AMP conference calls for coalition-building during Trump presidency
American Muslims and other supporters of Palestine from around the country came together in Chicago last weekend for the ninth annual convention for Palestine in the US: Paving the Way Toward Justice.
The conference featured numerous panels, workshops, and discussions with leaders in the Palestine solidarity movement, including the organization’s Campus Action Track series targeted toward university students. In the foyer of the meeting area, tables for non-profits, publications, and artists attracted attendees to support grassroots initiatives.
Most speakers were Muslim leaders from prominent social justice groups in the United States, such as Nihad Awad and Dawud Walid from the Council on American-Islamic Relations (CAIR), Linda Sarsour from the Arab American Association of New York (AAANY), and leaders from American Muslims Palestine itself like Taher Herzallah.
In a panel discussion on the need for intersectional work by the American Muslim community, all participants focused on the links between the experiences of non-Muslim Black Americans and American Muslims (especially those who are not Black themselves). They stressed that cooperation between the communities was imperative and currently neglected, to the detriment of both groups. Dawud Walid of CAIR Michigan cited multiple prophetic examples of anti-racist action.
Linda Sarsour of AAANY called on American Muslims to refuse to ingratiate themselves to hypocritical individuals and groups in the US.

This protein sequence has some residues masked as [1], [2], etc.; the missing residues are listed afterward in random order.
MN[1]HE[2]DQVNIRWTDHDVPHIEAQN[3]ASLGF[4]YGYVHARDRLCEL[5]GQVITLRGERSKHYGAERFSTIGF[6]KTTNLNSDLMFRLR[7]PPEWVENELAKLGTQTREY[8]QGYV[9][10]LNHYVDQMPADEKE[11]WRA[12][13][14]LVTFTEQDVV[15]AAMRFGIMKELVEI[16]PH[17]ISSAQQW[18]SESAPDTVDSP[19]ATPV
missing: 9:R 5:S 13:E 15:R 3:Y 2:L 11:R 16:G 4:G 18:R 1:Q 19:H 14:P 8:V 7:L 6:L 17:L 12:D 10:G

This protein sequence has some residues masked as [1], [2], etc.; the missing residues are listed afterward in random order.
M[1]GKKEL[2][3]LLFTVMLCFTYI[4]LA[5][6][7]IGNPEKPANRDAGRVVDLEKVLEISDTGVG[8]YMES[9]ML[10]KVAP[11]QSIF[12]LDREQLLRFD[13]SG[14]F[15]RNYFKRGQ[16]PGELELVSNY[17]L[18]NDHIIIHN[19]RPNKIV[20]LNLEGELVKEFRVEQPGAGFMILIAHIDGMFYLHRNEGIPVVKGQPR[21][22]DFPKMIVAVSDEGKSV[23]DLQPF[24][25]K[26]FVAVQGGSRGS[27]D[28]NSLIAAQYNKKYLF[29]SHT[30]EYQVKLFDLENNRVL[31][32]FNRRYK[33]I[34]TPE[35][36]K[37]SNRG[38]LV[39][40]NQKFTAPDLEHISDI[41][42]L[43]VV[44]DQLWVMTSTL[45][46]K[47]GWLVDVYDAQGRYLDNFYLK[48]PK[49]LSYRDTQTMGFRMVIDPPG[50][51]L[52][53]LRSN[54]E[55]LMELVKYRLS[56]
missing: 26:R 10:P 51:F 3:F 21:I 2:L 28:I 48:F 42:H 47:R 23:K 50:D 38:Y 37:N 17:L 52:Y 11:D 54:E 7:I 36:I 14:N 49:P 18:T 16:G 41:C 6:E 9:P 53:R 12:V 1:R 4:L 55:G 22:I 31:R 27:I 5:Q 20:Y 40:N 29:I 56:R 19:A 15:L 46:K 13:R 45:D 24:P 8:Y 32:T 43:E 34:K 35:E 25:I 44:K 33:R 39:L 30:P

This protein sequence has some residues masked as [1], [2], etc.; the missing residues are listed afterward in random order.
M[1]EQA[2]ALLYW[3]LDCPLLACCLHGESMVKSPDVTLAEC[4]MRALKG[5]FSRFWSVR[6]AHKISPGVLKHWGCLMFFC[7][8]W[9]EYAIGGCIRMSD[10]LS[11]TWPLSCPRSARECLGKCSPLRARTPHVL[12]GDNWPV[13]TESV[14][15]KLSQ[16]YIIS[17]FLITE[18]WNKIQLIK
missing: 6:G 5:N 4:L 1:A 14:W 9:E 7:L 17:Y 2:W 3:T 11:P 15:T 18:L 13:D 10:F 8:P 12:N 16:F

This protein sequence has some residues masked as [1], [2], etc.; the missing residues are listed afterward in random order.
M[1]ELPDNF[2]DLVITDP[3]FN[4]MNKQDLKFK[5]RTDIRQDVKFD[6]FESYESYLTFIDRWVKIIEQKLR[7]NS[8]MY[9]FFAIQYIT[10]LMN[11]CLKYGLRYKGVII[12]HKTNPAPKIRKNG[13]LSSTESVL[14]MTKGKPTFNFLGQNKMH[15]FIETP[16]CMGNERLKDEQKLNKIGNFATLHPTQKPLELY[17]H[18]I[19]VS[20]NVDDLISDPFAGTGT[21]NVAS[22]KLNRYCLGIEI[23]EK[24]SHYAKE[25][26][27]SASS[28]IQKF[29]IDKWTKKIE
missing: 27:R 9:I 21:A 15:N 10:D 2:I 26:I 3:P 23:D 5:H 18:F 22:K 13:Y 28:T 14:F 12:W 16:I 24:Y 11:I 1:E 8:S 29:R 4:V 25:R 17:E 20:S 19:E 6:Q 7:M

“Who do you want your friends to be right now,” She asked the audience.
“I don’t give a damn who you are, telling me, that if there’s a Muslim registry, that you’re going to be the first one in line to register, when you don’t recognize the humanity of the Palestinian people. No thank you – sit home,” she added
Other panels covered Palestinian history, including the 1948 Nakba, U.S. policy in the Middle East, and related issues such as the Syrian crisis. Nihad Awad of CAIR National spoke emotionally of his own childhood in a Palestinian refugee camp and the empathy he feels with the millions of Syrian refugees struggling to continue their lives in terrible conditions.
The newly-created Campus Action Track included panels of students from around the country involved in pro-Palestine activism at their universities, as well as discussions facilitated by BDS leaders and legal advocates. Like the main track, the student series included sessions on Syria and intersectional organizing.